Approaches for assessing credit risk

Drivers of expected credit loss

The Standard explains that an entity may apply various approaches to determine whether the credit risk on a financial instrument has increased significantly since initial recognition or when measuring expected credit losses. The entity is also allowed to apply different approaches for different financial instruments. The approach should normally include an explicit PD as an entity. However, even where such an input is not included, the approach may still be considered to be as per the requirements of Ind AS 109 provided the entity is able to separate the changes in the risk of a default occurring from changes in other drivers of expected credit losses, such as collateral, etc. The entity in such a situation should also consider the following factors while making such assumption:

  1. The change in the risk of default occurring since initial recognition;
  2. The expected life of the financial instrument; and
  3. The reasonable and supportable information affecting the credit risk.

Changes in the 12-month risk of default

The characteristics of the financial instruments and the historically default patterns for a comparable financial instrument should be considered to identify a significant increase in credit risk. For financial instruments for which the historically default patterns are not concentrated at a specific point during the expected life of the financial instrument, changes in the 12-month risk of default may be considered to be a reasonable approximation of the changes in the lifetime risk of a default occurring.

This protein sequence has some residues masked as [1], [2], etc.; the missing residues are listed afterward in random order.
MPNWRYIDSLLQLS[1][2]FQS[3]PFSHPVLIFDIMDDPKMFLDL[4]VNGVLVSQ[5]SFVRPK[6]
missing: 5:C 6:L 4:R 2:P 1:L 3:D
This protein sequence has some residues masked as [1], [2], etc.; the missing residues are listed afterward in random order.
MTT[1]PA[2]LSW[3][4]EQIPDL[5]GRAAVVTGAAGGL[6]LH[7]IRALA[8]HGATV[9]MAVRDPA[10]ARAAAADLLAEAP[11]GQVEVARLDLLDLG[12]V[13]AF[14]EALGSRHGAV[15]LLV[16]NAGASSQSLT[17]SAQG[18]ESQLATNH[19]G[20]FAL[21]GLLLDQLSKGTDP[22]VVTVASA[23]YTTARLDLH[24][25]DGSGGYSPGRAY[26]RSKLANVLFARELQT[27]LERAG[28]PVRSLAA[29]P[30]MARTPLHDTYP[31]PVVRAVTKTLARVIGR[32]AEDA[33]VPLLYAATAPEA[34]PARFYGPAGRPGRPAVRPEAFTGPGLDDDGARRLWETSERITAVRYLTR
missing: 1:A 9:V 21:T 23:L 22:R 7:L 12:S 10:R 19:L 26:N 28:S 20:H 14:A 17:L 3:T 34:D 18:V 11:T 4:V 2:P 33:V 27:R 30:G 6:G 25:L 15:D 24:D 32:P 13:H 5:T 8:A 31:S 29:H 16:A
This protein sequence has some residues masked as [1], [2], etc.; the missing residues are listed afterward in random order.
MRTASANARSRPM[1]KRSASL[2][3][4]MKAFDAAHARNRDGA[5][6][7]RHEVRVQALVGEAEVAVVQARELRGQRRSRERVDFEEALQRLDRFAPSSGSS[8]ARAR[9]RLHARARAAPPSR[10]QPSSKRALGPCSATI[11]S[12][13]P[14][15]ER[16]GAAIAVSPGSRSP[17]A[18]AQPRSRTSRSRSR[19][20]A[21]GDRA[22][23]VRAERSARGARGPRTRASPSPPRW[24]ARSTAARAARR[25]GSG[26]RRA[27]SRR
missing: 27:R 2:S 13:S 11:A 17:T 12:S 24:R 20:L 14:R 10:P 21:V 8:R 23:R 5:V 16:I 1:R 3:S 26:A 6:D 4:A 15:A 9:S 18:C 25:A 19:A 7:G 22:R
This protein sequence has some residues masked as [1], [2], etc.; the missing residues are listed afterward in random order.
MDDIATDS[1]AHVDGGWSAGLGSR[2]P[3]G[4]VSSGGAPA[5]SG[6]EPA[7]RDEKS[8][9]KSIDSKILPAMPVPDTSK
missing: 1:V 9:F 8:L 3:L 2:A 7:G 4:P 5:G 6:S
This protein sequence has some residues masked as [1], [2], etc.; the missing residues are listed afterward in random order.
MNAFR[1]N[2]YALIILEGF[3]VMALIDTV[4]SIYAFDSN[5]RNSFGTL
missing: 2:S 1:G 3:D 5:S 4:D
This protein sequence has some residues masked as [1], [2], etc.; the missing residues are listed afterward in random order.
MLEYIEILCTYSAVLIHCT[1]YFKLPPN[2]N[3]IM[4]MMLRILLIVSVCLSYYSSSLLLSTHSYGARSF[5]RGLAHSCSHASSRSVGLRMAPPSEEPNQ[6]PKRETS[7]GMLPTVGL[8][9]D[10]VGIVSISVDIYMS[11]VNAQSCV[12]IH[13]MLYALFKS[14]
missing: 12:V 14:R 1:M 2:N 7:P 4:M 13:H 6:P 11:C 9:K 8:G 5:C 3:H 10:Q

For some financial instruments, changes in the risk of default occurring in the next 12 months may not be a suitable basis for determining whether credit risk has increased on the financial instrument with a maturity of more than 12 months. The examples provided in the Standard are as follows:

  • The financial instrument only has significant payment obligations beyond the next 12 months;
  • Changes in relevant macroeconomic or other credit-related factors occur that are not adequately reflected in the risk of a default occurring in the next 12 months; or